Effectively Integrating Dental Health in Nursing Homes

Recommendations for Effectively Integrating Dental Health in Nursing Homes

Nursing homes across the country deliver compassionate, comprehensive treatment to millions of elderly citizens. With an ever-growing population of older people in the United States, the role of the nursing home or long-term care facility cannot be overstated. Unfortunately, dental hygiene, or to be more accurate the lack of adequate dental care in nursing homes is reaching epidemic proportions. Nursing home insurance is one way that facilities can protect their employees, their assets, and their patients. Adding dental health services is not only a valid risk management step, but it is also critical for the health and welfare of patients. Nursing homes have a duty to provide adequate care to their residents, and facilities across the country are scrambling to integrate dental care in treatment plans.

Dental Care in Nursing Homes

The typical resident of a nursing home facility often needs assistance with daily tasks, such as dressing, bathing, and eating. Taking care of one’s teeth and gums is another area where caregiver assistance may be needed.

Unfortunately, many long-term care facility residents may not have access to professional dental services, and may not even get the assistance they need from caregivers. Nursing staff may or may not have the training necessary to properly assist with brushing and care of dental prostheses like dentures. Complicating the picture is the fact that for many senior residents of nursing homes, side effects of certain prescribed medications may result in poor oral health. Oral health is the key to overall health; tooth decay and gum disease can lead to dangerous or even fatal health complications such as heart disease, pneumonia, and strokes. In America’s long-term care facilities, there is an epidemic of poor oral health; in one study, about 30 percent of all residents were diagnosed with untreated tooth decay. Another study conducted in the state of New York found that only about 16 percent of all residents received oral health care of any type.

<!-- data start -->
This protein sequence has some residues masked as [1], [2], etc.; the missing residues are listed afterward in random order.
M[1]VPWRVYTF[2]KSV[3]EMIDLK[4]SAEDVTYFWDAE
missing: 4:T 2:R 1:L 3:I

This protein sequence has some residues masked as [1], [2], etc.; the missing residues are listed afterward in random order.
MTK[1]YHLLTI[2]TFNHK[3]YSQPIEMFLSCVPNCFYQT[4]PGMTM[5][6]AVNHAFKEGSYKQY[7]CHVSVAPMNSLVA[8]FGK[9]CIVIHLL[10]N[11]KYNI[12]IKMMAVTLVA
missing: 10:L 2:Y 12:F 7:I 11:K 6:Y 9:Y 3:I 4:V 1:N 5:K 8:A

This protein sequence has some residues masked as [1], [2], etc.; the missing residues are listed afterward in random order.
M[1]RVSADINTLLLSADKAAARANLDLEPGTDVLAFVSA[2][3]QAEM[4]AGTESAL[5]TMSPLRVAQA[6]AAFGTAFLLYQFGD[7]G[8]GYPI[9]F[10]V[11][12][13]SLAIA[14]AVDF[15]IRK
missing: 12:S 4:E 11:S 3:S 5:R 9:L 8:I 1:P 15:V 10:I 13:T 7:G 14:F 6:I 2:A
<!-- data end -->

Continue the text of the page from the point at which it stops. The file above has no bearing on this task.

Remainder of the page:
Combatting Poor Oral Health in Nursing Facilities

Educating caregivers and nursing facility staff is the first step toward reducing poor oral health in these facilities. Caregivers do not often have the diagnostic training necessary to identify potential problems, such as broken or decayed teeth. Nursing facilities across the country are implementing dental health training, and may include dental hygienists and dentists as part of the care team to facilitate improved oral health care. These dental professionals can provide training to other staff members, and may be responsible for delivering the dental care that nursing home residents need.

Nursing homes often have comprehensive nursing home insurance to protect the facility, its staff, and its patients against a wide range of risks. This specialized form of insurance is only part of the risk management puzzle, however, and it is imperative that facilities nationwide adopt oral healthcare screening and service delivery to reduce health complications of an elderly and at-risk population.

About Caitlin Morgan

Caitlin Morgan specializes in insuring assisted living facilities and nursing homes and can assist you in providing insurance and risk management services for this niche market. Give us a call to learn more about our programs at 317.575.4440.